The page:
Plyometric Training: What It Is And How It Can Help You Win

Feb 28, 2023

In order to shoot a basketball, block a goal, serve a tennis ball, or grab a high line drive, an athlete must be able to jump explosively. In order for your body to land safely, muscles, tendons, ligaments, and joints all have to work well together. Jumping is a key component in so many sports. Plyometric training, aka plyos, is essentially jump training. When done correctly, plyometric training can improve an athlete’s physical performance in sports. Read on to learn more about plyometrics, what it is, and how it can help you win.

Creates extraordinary athletic qualities: For competitive athletes, explosiveness and movement are essential. Plyometrics helps athletes to move more efficiently; once movement is mastered, a focus on sport-specific explosive training helps to sharpen skills. These qualities can enhance athleticism and set plyometric-trained athletes apart. 

Jump around: Plyos are known as jump training because during this kind of training, muscles exert maximum force in short time intervals and creates a phase during the movement where the tendon stretches, known as the amortization phase. Repeated jumping helps to focus on moving from muscle stretch to contraction very quickly. This speed and force of different movements helps to increase the overall power of an athlete. 

Not just jumping: Different exercises can be implemented in plyometrics such as throwing, running, kicking, sprinting, punching, and doing pushups. Propelling your body off the ground is an essential move in so many sports and activities, and plyos helps athletes  do all of these things more effectively. 

Not just for athletes: While it takes some skill to perform plyometric exercises, patients doing physical rehabilitation or people aiming to get a strength workout can use plyos as part of their training. Plyometrics can help athletes get in shape, rebuild strength, and restore some physical function.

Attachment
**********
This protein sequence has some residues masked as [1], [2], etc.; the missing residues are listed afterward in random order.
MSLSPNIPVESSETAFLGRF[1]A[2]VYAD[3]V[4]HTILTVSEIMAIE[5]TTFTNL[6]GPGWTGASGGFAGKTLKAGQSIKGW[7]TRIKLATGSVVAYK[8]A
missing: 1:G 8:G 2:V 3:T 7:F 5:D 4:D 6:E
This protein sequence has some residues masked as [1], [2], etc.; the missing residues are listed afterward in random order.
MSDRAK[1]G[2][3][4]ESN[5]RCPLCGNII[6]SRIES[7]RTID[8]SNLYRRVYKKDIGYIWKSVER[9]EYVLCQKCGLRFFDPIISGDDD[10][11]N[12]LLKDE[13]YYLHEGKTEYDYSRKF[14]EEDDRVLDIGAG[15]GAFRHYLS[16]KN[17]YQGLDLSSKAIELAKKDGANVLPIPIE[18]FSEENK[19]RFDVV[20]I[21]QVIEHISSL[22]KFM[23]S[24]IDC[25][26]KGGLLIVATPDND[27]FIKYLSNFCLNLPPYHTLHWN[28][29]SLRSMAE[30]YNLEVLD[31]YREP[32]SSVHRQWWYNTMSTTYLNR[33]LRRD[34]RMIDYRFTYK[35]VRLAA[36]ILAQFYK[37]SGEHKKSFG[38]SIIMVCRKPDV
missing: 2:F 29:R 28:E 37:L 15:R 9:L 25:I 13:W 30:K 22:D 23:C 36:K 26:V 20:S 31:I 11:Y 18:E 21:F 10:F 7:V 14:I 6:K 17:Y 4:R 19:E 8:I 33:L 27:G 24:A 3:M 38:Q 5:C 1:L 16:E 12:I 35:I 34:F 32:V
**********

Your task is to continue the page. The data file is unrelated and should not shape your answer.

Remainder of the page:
Examples of exercises: As a kid, did you ever hop, skip, and jump around? If so, then at a young age, you were doing some dynamic plyo movements. A plyo workout could include a varied series of hops and jumps like jump squats or one-leg hops. An athlete might work on box jumps, bench jumps, skaters, or hopping over cones. Machines might be used as well. The speed of exercises can vary. 

Stretching and strength: Each time an athlete lands a jump, the muscles and tendons  get a chance to stretch, which gives the next jump even more power. Contracting and stretching muscles and tendons gets them into shape for athletic activity, increasing flexibility. Plyometrics have been shown to elicit major strength gains, even more than just conventional lifting alone. 

More benefits: Training in plyometrics uses the body’s ability to store and release energy in an efficient manner. This produces powerful movements. Plyo not only builds power in the muscles, but it also helps to boost agility, balance, and strength. Legs get a great workout from jump training; glutes get fired up from plyo moves. Even bones can benefit from plyo by gaining density from strength and high-impact moves. Structured plyometric training also can reduce the risk of injury for athletes.

Mix in other movement: Plyometrics are a high-intensity, high-impact kind of exercise, and should not be performed on consecutive days. These workouts take a lot of energy. Be sure to work in cardio and other strength training in addition to jump training.

Get guidance: Because these moves are so explosive, it’s wise to work with a professional trainer as you learn how to performa and programplyometrics. This will help you to safely jump and land to prevent injuries. Adding a few plyometric moves to your workouts is a good way to ease into it. Be sure to check and get cleared with your doctor before beginning a new exercise routine. 

How it works at ROI: ROI uses three different techniques in plyometrics: exposing tendons to heavy load and increasing tendon stiffness, using cyclical movements to produce a spring-like ability in the tendon, and “shock method” training to increase neural efficiency to the working muscles. ROI uses the Sports Science Lab Plio machine to help develop both strength and power. This helps trainers at ROI to tailor plyo programs to each athlete, with a focus on his or her specific sport. 

Work with experts: ROI’s strength and conditioning coaches are experts in helping athletes to grow and adapt for their specific sport. Programs at ROI are centered on movement variability, power output, explosiveness, and injury prevention. 

Reach out to ROI for more information on how to get started with the routine that’s right for you, or call 512.962.9141 to find out more.

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